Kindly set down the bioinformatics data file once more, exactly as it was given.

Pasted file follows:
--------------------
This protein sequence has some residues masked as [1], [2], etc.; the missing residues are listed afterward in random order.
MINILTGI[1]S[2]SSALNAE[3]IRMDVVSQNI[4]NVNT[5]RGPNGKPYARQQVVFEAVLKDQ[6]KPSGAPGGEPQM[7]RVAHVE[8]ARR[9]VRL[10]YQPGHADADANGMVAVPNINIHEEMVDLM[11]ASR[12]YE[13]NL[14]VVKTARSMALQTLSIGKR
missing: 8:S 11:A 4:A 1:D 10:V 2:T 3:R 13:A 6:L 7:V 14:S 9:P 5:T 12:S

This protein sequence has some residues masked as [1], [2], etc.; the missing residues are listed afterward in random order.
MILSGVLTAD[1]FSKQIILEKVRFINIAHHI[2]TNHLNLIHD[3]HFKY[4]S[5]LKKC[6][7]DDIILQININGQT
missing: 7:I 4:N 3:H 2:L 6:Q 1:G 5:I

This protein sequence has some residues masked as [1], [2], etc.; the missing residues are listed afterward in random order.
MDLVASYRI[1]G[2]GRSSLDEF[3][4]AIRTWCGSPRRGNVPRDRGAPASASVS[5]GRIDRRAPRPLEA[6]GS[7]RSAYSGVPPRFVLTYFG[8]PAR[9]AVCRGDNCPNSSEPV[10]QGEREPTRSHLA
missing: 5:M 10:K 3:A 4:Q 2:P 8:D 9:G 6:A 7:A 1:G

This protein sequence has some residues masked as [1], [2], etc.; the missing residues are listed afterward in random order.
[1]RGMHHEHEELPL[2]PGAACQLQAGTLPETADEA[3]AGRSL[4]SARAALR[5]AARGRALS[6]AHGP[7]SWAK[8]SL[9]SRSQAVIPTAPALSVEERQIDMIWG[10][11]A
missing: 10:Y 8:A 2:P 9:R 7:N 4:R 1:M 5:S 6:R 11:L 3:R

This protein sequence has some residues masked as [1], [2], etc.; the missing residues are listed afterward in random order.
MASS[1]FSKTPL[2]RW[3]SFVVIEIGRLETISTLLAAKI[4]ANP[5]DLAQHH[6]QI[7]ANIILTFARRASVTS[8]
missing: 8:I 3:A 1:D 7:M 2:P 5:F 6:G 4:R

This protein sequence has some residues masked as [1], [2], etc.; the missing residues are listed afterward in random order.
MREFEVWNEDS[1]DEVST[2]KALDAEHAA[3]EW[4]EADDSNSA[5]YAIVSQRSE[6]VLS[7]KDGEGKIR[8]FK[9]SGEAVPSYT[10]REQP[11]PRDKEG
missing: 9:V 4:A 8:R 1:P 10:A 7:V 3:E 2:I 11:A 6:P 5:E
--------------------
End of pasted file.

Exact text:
This protein sequence has some residues masked as [1], [2], etc.; the missing residues are listed afterward in random order.
MINILTGI[1]S[2]SSALNAE[3]IRMDVVSQNI[4]NVNT[5]RGPNGKPYARQQVVFEAVLKDQ[6]KPSGAPGGEPQM[7]RVAHVE[8]ARR[9]VRL[10]YQPGHADADANGMVAVPNINIHEEMVDLM[11]ASR[12]YE[13]NL[14]VVKTARSMALQTLSIGKR
missing: 8:S 11:A 4:A 1:D 10:V 2:T 3:R 13:A 6:L 7:V 14:S 9:P 5:T 12:S

This protein sequence has some residues masked as [1], [2], etc.; the missing residues are listed afterward in random order.
MILSGVLTAD[1]FSKQIILEKVRFINIAHHI[2]TNHLNLIHD[3]HFKY[4]S[5]LKKC[6][7]DDIILQININGQT
missing: 7:I 4:N 3:H 2:L 6:Q 1:G 5:I

This protein sequence has some residues masked as [1], [2], etc.; the missing residues are listed afterward in random order.
MDLVASYRI[1]G[2]GRSSLDEF[3][4]AIRTWCGSPRRGNVPRDRGAPASASVS[5]GRIDRRAPRPLEA[6]GS[7]RSAYSGVPPRFVLTYFG[8]PAR[9]AVCRGDNCPNSSEPV[10]QGEREPTRSHLA
missing: 5:M 10:K 3:A 4:Q 2:P 8:D 9:G 6:A 7:A 1:G

This protein sequence has some residues masked as [1], [2], etc.; the missing residues are listed afterward in random order.
[1]RGMHHEHEELPL[2]PGAACQLQAGTLPETADEA[3]AGRSL[4]SARAALR[5]AARGRALS[6]AHGP[7]SWAK[8]SL[9]SRSQAVIPTAPALSVEERQIDMIWG[10][11]A
missing: 10:Y 8:A 2:P 9:R 7:N 4:R 1:M 5:S 6:R 11:L 3:R

This protein sequence has some residues masked as [1], [2], etc.; the missing residues are listed afterward in random order.
MASS[1]FSKTPL[2]RW[3]SFVVIEIGRLETISTLLAAKI[4]ANP[5]DLAQHH[6]QI[7]ANIILTFARRASVTS[8]
missing: 8:I 3:A 1:D 7:M 2:P 5:F 6:G 4:R

This protein sequence has some residues masked as [1], [2], etc.; the missing residues are listed afterward in random order.
MREFEVWNEDS[1]DEVST[2]KALDAEHAA[3]EW[4]EADDSNSA[5]YAIVSQRSE[6]VLS[7]KDGEGKIR[8]FK[9]SGEAVPSYT[10]REQP[11]PRDKEG
missing: 9:V 4:A 8:R 1:P 10:A 7:V 3:E 2:I 11:A 6:P 5:E